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    Wiseacre Retired USAF Chief Supporting Member

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    " Well, first of all money can not be converted, but exchanged. If you exchange via bank, someone has to buy and sell the currencies. So in the end there are 2 choices. Invest the money or buy something with it(balance the trade). On the other hand, investing is only done because you are expecting future returns so in the really end you only want to buy something with the cash. But that is besides the point.

    Anyway, the problem is, company B invested those bucks into your debt. So the chinese company (more like central bank) owns a lot of the US govts debt. "


    Here's where we go off the rails. When US company A imports something from a foreign company B, they pay for it, there ain't no debt. We got goods or services, they got our currency, there's no debt anywhere. Multiple that by a thousand transactionss, there's still no debt. For anybody.

    Now, at some point the foreign companies may elect to buy US assets, property, stock, bonds, whatever. If they buy bonds, either federal, state, local, or private, then you get a debt to repay. But that transaction is entirely independent of the trade imbalance, they could do that with their own currency. Otherwise, if they invest in our economy by buying assets or stock, there's no debt there either.

    Trade imbalances and debt at any level are separate issues, you can run a trade surplus and still have debt, and you can also have a negative trade imbalance with no debt. At various times I believe the US has had both situations.
     
  6. Norman
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    Norman Gold Member

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    I am just reading an macro economic book here, and it does view trade deficit as net debt. However it's not like this book is crafted by Chuck Norris who gave it down in silver plating from mount Mosaic.

    Anyway, debt is promise to pay. And USA has to accept dollars, which are a promise to pay "whatever they buy". So USA as whole does owe whatever the dollars happen to buy to foreigners.

    Foreigners buying US debt/equities just widens the outflow of dollars and promises to pay whatever they buy. This is of course not a bad thing for USA, unless the government gets the money and spends it inefficiently.

    So again, it can be viewed as debt, but debt is not a bad thing.
     
  7. Wiseacre
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    Wiseacre Retired USAF Chief Supporting Member

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    What book are you reading? I'd like to see the rationale the author uses. Look, if a US company buys a product from a foreign firm, then of course there is a debt for the US company. Which I assume is paid according to the stipulations of the contract. But the US Gov't at this point has no involvement, and as a taxpayer I am not on the hook for whatever some company decides to do. Maybe I'm dense, but I'm not seeing any debt until and unless the foreign company buys US Treasuries or S bonds of some kind.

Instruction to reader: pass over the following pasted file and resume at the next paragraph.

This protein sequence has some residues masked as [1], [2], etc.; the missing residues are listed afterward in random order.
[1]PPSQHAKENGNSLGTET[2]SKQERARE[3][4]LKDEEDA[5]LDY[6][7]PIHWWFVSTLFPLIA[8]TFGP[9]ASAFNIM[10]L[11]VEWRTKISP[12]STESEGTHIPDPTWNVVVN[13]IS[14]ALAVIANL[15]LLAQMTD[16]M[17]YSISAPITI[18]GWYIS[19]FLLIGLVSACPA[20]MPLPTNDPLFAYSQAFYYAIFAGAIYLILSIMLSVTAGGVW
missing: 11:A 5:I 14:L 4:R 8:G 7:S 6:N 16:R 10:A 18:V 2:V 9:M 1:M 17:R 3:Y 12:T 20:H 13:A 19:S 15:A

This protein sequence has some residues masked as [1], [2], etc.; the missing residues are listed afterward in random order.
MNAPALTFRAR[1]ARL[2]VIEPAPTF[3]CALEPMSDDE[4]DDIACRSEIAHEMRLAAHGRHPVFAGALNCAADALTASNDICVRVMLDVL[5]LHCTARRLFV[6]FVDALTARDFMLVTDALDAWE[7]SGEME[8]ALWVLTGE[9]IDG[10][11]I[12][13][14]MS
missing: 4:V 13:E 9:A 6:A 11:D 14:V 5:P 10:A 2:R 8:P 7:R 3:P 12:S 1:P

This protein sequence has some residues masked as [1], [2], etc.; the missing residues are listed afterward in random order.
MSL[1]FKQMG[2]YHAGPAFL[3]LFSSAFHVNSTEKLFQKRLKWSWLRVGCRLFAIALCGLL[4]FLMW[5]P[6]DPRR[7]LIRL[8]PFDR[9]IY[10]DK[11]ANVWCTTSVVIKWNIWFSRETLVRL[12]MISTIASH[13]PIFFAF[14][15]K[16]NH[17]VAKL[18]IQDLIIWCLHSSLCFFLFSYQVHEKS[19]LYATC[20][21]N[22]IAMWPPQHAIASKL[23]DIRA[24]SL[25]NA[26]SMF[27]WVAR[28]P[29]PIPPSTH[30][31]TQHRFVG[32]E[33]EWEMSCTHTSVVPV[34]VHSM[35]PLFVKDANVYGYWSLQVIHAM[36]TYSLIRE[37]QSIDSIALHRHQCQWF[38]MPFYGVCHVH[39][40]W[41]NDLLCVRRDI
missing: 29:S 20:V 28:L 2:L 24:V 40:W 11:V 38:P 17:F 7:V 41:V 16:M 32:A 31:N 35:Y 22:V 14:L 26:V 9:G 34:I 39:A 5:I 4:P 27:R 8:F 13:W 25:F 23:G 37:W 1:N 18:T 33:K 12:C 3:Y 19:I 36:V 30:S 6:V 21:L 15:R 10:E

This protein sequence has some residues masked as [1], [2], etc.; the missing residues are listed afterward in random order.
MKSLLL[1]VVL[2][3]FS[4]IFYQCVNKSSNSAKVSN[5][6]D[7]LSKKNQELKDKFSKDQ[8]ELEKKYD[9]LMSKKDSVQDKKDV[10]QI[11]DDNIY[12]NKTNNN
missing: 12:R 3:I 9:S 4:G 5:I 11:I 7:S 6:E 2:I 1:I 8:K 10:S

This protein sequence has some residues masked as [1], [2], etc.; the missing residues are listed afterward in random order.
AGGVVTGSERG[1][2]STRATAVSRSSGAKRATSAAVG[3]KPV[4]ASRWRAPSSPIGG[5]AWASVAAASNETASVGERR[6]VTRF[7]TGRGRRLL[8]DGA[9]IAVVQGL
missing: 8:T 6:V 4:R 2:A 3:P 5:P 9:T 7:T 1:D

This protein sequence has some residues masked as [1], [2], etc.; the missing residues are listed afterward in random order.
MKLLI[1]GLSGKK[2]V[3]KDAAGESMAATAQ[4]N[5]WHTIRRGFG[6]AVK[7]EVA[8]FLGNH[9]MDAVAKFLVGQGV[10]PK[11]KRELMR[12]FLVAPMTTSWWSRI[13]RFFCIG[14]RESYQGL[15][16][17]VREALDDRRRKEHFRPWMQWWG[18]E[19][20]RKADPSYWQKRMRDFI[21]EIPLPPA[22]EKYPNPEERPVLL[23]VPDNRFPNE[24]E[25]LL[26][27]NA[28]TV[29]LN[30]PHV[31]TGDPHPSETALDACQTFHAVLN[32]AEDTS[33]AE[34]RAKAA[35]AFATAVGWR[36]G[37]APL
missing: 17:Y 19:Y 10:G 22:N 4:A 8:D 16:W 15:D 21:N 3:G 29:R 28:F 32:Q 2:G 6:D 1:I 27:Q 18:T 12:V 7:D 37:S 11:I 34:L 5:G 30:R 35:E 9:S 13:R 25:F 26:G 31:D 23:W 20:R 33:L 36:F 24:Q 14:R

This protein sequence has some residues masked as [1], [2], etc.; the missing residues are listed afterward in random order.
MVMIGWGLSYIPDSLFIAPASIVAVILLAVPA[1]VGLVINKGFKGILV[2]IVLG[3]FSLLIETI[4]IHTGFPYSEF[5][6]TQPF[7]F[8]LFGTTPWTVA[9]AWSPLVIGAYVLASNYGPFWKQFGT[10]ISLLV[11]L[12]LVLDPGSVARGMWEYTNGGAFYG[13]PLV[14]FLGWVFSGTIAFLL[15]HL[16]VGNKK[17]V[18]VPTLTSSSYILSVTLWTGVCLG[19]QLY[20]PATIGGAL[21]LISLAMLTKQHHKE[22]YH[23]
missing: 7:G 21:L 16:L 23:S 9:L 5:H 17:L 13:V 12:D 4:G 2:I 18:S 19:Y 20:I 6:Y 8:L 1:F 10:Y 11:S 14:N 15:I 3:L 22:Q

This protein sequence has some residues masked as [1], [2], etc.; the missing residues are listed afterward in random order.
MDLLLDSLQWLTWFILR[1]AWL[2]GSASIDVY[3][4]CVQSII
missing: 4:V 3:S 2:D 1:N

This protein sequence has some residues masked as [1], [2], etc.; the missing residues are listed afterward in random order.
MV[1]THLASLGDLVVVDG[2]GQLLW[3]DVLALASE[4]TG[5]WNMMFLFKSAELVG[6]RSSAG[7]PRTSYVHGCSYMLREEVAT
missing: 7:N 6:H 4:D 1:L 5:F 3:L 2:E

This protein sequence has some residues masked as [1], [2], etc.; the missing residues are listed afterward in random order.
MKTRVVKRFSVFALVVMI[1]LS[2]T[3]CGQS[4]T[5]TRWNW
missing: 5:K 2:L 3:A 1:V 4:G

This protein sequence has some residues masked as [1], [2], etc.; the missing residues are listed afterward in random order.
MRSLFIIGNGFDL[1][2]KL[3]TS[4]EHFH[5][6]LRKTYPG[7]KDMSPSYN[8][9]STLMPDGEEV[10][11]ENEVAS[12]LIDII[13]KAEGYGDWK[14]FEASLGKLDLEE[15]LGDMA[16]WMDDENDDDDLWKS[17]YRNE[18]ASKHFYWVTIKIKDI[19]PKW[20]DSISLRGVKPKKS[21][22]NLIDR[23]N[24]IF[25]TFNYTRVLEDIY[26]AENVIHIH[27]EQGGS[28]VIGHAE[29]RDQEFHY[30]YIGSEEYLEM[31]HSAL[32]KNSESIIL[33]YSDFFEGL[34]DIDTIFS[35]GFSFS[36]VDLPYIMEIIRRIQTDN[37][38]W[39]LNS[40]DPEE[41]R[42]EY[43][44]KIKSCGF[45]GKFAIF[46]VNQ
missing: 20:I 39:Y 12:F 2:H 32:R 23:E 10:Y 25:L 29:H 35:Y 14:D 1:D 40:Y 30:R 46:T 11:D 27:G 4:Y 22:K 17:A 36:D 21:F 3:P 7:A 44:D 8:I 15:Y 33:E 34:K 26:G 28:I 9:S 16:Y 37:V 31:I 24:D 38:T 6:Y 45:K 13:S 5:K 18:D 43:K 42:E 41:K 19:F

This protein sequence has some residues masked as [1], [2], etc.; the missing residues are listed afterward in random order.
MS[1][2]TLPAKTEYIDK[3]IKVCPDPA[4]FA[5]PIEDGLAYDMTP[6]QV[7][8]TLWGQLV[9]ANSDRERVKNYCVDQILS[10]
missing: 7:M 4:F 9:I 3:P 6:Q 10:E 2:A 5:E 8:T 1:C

8. Norman
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    Norman Gold Member

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    Don't mix the federal debt and trade deficit.

    Obviously the government owes no one till it burrows. So trade deficit is not the government's obligation to provide anything.

    However any US business is obligated to take in the dollars and give in goods to the chinese. That is what the debt is about, and that is also why chinese are giving their products for the green pieces of paper in the first place.

    The book used rationale that a dollar is basically a share of US economy and thus trade deficit is debt. Or something like that. I may put the exact translation here later.

    Also this is all related to the Savings = Investment - trade deficit. Which is part of GDP equation.


    Although not in the book, if you think about it in terms of gold standard it may make more sense.
     
    Last edited: May 14, 2011
  9. expat_panama
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    expat_panama Silver Member

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    You're not seeing it hypothetically. Let's see how this works in the real world--
    [​IMG]

    --so changes of the trade balance have gone up and down regardless of the budget deficit. Sometimes together and sometimes opposite. No relationship whatsoever. Your hypothesis is now a theory backed by observation.
     
  10. waltky
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    waltky Wise ol' monkey Supporting Member

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    America's Debt Crisis...
    :eek:
    We will have another crisis...
    May 17, 2011: Robert Rodriguez, CEO of the FPA investment house, says there are plenty of risks out there and that investors have not learned the lessons of the past few years.
    See also:

    The Great Recession's lost generation
    May 17, 2011: The brutal job market brought on by the recession has been hard on everyone, but especially devastating on the youngest members of the labor force.
     
    Last edited: May 17, 2011